HIV/AIDS

CHS - About1

Class instructor and Student. Photo by Brian Donnelly

An Enugu woman receives an HIV test from a laboratory adviser.CHS and its affiliate, University Research Co., LLC (URC), support countries in Africa, Asia, Eastern Europe, and Latin and North America to develop HIV programs that focus on creating better health outcomes for underserved and vulnerable populations. We apply methods that are locally adapted and country led to improve health care systems. Working with local health care providers, community leaders, patient advocates, and government officials, we identify gaps in service delivery processes, then develop and expand best practices to achieve sustainable improvements. Our programs are designed to advance the US Global Health Initiativeobjective of creating an AIDS-free generation and encompass the areas described below.

Prevention

CHS’s efforts to prevent HIV transmission include be­havioral, medical, and environmental components: preventing transmission of infections, reducing risky behaviors, increasing counseling and testing, and fostering an environment free of discrimination and stigma. We assist health systems in strength­ening the continuum of care for the prevention of mother-to-child transmission of HIV. That continuum is a comprehensive, interconnected array of services that includes prevention, treatment, and care for pregnant women and their infants during pregnancy, labor, delivery, and beyond.

We work closely with facilities to empower health care providers to provide high-quality, patient-specific, and comprehensive HIV counseling combined with accurate and reliable testing. We help health systems create and/or strengthen links between HIV and other health services forprovider-initiated counseling and testing. We also work with community groups to reach individuals for voluntary counseling and testing.

Care and Treatment

CHS and URC work with treatment centers to reach, retain, and achieve better outcomes for people living with HIV. For example, URC’s Strengthening Uganda’s Systems for Treating AIDS Nationally (SUSTAIN) project supports 17 Ugandan hospitals that have provided comprehensive HIV services to more than 45,000 HIV-positive adults and children. The project helped the hospitals reach and retain in antiretroviral therapy (ART) nearly 34,000 patients and link them to preventive services. In the first quarter of 2012, the hospitals prescribed preventive medicines to 93% of these patients.

We also work to integrate HIV and TB prevention, counseling and testing, and care and treatment services. For example, within two years, URC’s TB South Africa project increased TB screening among HIV-positive patients from about 75% to nearly 97%, and it increased HIV counseling and testing among TB patients from 76% to 92%.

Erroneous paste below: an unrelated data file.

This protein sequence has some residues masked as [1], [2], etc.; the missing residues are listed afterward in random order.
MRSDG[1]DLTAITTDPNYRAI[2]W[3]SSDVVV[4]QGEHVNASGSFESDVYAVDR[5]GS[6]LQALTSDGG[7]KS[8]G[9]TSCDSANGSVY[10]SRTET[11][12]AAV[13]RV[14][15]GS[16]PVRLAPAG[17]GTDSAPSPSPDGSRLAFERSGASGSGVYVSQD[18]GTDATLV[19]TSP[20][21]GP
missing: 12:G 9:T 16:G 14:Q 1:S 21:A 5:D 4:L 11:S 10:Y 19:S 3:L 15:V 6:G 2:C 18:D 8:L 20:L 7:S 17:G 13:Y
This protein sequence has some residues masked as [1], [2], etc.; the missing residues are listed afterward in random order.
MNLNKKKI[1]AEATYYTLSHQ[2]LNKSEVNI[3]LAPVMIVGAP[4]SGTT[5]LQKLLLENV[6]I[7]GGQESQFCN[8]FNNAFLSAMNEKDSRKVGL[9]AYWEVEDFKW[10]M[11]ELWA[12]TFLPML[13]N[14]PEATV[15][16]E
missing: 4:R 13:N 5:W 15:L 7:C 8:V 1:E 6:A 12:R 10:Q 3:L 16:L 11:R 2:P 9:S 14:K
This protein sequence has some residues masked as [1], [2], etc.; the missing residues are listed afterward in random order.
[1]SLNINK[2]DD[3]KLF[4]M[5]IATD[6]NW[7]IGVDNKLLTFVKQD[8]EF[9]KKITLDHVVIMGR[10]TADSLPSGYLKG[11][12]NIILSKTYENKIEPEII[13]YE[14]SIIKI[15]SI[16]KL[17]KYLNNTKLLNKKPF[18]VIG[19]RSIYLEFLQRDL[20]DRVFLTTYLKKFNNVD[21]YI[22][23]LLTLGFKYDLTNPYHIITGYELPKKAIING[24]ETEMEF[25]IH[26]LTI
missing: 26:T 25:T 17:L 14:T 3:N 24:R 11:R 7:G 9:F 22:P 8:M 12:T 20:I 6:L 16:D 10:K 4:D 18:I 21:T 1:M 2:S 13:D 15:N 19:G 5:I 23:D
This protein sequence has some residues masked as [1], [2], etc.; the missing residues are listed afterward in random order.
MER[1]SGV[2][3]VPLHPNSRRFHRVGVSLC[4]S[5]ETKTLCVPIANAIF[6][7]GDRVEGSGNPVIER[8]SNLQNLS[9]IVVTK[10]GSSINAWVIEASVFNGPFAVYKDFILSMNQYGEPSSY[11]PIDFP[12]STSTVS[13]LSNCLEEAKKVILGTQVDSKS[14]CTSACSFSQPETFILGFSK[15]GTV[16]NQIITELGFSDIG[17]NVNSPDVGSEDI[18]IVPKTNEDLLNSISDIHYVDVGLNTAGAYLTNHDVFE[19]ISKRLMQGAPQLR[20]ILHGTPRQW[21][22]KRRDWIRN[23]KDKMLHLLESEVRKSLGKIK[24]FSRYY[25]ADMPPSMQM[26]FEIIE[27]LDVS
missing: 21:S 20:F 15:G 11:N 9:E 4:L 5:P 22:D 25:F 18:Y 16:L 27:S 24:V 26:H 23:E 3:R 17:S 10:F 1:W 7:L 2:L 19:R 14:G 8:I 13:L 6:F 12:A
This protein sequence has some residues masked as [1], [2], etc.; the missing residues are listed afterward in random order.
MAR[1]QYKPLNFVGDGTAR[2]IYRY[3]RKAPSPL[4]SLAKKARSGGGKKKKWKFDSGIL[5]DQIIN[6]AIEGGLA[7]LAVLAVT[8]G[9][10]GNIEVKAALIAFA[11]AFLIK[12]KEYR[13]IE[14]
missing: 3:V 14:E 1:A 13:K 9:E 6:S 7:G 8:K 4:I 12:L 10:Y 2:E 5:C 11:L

Community-based Care and Support

CHS and URC engage communities to provide ongoing care and support for people living with HIV and AIDS. Through the HIV and AIDS Comprehensive Care Initiative (HACCI), we partnered with a local organization, Women for Women International, to reach women in rural Nigeria. HACCI discussed issues surrounding HIV/AIDS with groups of women who meet regularly through Women for Women and offered them voluntary counseling and testing. Three outreach campaigns reached more than 400 women in one community in Enugu.

Vulnerable Children and Families

Due to the long-term effects of HIV/AIDS and poverty, many countries, particularly those in Africa, are home to large numbers of children living either without the support of a caring family or in a family struggling to meet their children’s needs. These children are considered vulnerable—they are more likely to be exposed to violence, exploitation, abuse, and neglect—and subsequently are at greater risk of poor health, including HIV/AIDS infection. URC is working to improve the well-being of vulnerable children and families.

Health Workforce Development

High-quality HIV services depend on a competent, efficient health workforce. However, countries with a high HIV burden often lack the health workforce required to provide basic health care. Many health workers experience tremendous strain due a multitude of factors that vary by contexts and include a high volume of patients and frustrations related to working in a weak health system. These factors can result in low morale, absenteeism, poor retention, and high staff turnover.

CHS evaluated a cost-effective method to build capacity among non-physician clinicians in sub-Saharan Africa for the treatment and prevention of infectious diseases, including HIV/AIDS. A comprehensive surveillance system of 36 health facilities and their patients measured the impact of a novel package of classroom training, distance learning, and on-site support services. The measurements examined changes in the levels of individual competence, facility performance, and health outcomes that resulted from implementing the package. The following figure shows the measurement of facilities’ performance in providing triage for patients arriving with emergency care needs.

Laboratory Strengthening

In low-resource settings, inaccessible or unreliable lab support and infrastructure can diminish the quality of health services. CHS seeks to build and improve health systems’ capacity to provide lab support through accreditation; facility renovations; and on-site training in bio-safety, documenting standard operating procedures, and equipment maintenance. We also facilitate in-country training for national and regional labs and lower level facilities.

Health Management Information Systems

Organized, well-maintained records are critical in providing efficient and informed care as well as for developing and testing changes to improve care. Our activities frequently begin with a focus on improving doc­umentation and data collection practices.